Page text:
MILWAUKEE _ Joachim Frank, who won the 2017 Nobel Prize in chemistry for developing cryo-electron microscopy, will give a public lecture at the University of Wisconsin-Milwaukee on Friday, March 9.
His talk centers on the potential of that imaging method in viewing ultra-quick biological processes at the molecular level. Frank also will discuss new methods of data analysis that his lab pioneered in a collaboration with a UWM research group led by Abbas Ourmazd, distinguished professor of physics.
The free event begins at 3:30 p.m. in Room 162 of Lapham Hall, 3209 N. Maryland Ave. Spillover viewing is available by closed-circuit TV in room 1150 of the Kenwood Interdisciplinary Research Complex, 3135 N. Maryland Ave.
Frank shared the 2017 Nobel Prize in chemistry with Richard Henderson and Jacques Dubochet for developing cryo-electron microscopy, which allows scientists to view the movement of biological molecules using beams of electrons instead of light to take “snapshots” of frozen samples.
The imaging method produces multitudes of random, unsorted 2-D views that must be ordered and reconstructed in 3-D to show movement. Ourmazd’s group has created a new generation of powerful algorithms that can accomplish this.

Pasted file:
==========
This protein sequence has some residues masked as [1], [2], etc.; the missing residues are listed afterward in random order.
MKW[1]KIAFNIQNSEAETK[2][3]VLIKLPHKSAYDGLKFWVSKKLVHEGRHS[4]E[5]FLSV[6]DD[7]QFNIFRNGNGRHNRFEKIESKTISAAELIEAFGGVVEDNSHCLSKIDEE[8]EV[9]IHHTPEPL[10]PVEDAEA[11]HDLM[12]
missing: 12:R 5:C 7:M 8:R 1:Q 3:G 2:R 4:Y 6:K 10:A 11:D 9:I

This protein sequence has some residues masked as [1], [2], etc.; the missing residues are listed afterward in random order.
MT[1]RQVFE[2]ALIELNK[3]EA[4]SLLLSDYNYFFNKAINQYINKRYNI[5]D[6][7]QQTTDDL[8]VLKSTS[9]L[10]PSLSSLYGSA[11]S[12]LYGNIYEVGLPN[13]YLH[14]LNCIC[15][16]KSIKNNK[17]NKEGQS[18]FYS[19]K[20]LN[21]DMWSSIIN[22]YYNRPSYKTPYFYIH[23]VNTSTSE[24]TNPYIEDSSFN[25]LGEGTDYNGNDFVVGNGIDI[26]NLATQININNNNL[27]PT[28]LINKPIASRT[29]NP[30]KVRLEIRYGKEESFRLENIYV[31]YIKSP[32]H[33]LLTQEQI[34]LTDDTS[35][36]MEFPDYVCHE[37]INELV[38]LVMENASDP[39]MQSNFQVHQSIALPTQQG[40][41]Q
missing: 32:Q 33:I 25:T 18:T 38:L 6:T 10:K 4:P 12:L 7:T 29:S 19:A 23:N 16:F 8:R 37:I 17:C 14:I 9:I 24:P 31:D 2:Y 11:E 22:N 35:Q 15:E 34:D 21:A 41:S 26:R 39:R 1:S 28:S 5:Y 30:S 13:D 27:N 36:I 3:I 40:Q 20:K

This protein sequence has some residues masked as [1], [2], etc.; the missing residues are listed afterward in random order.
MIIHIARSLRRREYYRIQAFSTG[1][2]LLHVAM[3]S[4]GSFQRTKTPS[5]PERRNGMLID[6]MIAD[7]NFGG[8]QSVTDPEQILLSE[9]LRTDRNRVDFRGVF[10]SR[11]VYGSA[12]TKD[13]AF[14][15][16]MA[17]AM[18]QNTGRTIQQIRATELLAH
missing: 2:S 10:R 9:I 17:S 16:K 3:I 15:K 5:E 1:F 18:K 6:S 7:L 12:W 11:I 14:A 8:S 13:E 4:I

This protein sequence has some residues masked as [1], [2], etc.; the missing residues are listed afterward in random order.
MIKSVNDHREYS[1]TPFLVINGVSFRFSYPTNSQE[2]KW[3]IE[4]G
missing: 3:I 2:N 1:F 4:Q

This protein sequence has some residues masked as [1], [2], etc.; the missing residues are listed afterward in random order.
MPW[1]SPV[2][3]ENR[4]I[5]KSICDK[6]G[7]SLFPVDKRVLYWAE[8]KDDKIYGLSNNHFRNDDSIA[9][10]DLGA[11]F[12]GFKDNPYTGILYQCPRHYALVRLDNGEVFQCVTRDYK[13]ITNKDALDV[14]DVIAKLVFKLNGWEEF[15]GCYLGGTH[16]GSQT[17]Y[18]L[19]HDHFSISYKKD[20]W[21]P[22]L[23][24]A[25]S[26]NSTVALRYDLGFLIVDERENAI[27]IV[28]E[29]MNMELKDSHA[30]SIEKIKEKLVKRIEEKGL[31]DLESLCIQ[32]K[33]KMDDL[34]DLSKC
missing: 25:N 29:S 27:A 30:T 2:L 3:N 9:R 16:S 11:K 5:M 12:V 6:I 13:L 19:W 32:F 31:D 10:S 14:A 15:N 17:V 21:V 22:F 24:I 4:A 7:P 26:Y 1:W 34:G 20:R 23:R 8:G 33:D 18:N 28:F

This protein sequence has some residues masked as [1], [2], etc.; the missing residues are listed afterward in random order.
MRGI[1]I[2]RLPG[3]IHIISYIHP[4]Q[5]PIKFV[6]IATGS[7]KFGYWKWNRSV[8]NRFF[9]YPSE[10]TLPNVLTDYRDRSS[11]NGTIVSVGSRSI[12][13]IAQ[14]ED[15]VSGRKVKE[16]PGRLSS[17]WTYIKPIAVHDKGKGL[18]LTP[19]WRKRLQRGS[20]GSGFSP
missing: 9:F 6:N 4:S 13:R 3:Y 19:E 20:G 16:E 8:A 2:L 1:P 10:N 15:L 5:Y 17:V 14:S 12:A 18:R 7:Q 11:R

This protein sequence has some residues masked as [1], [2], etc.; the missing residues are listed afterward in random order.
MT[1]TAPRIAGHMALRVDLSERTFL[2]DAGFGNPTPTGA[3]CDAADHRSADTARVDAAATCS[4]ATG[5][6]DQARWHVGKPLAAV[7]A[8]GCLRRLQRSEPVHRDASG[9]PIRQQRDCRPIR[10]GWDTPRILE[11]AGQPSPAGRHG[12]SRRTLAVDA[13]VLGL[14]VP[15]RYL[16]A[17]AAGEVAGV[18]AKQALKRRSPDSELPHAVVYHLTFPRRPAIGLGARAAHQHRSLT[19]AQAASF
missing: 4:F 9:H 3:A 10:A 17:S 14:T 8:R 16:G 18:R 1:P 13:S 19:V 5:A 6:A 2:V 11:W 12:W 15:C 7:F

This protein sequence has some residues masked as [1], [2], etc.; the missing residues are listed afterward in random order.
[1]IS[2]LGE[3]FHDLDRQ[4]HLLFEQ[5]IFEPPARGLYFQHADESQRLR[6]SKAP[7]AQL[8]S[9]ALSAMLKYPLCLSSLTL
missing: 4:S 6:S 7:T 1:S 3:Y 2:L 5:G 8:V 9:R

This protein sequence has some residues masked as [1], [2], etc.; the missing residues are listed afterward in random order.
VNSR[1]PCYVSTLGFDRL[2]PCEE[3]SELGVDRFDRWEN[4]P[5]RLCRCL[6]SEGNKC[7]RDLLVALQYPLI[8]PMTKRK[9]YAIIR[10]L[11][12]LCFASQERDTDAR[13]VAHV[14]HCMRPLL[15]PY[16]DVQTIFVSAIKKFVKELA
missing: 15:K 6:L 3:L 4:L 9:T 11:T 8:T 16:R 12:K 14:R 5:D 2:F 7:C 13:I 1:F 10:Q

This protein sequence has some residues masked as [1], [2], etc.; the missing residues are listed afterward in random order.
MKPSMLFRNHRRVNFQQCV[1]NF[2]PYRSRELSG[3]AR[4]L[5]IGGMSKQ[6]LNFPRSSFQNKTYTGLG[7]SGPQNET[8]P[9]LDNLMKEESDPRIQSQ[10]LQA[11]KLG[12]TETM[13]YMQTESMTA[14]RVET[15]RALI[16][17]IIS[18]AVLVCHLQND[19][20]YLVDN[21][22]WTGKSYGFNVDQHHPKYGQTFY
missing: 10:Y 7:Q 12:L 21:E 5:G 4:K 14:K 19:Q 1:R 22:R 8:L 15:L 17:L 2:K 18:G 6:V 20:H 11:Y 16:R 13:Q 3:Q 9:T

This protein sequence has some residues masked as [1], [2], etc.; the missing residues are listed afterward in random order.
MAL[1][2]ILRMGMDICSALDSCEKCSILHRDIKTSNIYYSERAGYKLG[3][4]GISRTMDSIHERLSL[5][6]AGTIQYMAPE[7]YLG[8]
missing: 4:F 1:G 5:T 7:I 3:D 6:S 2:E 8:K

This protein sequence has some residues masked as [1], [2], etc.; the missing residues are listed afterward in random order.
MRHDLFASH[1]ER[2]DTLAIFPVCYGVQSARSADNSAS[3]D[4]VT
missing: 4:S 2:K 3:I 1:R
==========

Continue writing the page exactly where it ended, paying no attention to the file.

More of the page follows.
Together, the scientists have made 3-D movies of some of the smallest units of life in short-lived states, such as biomolecules that read genetic code to create proteins in the human body.
Frank has been a professor in both the Department of Biochemistry and Molecular Biophysics and the Department of Biological Sciences at Columbia University since 2008. Previously, he was a professor in the School of Public Health at SUNY Albany for more than 20 years. He is a fellow of the American Academy of Arts and Sciences and of the American Association for the Advancement of Science.
For more information, contact: Laura Otto, 414-303-4868, email@example.com.
Recognized as one of the nation’s 115 top research universities, UW-Milwaukee provides a world-class education to 25,000 students from 91 countries on a budget of $653 million. Its 14 schools and colleges include Wisconsin’s only schools of architecture, freshwater sciences and public health, and it is a leading educator of nurses and teachers. UW-Milwaukee partners with leading companies to conduct joint research, offer student internships and serve as an economic engine for southeastern Wisconsin. The Princeton Review named UW-Milwaukee a 2018 “Best Midwestern” university based on overall academic excellence and student reviews, and the Sierra Club has recognized it as Wisconsin’s leading sustainable university.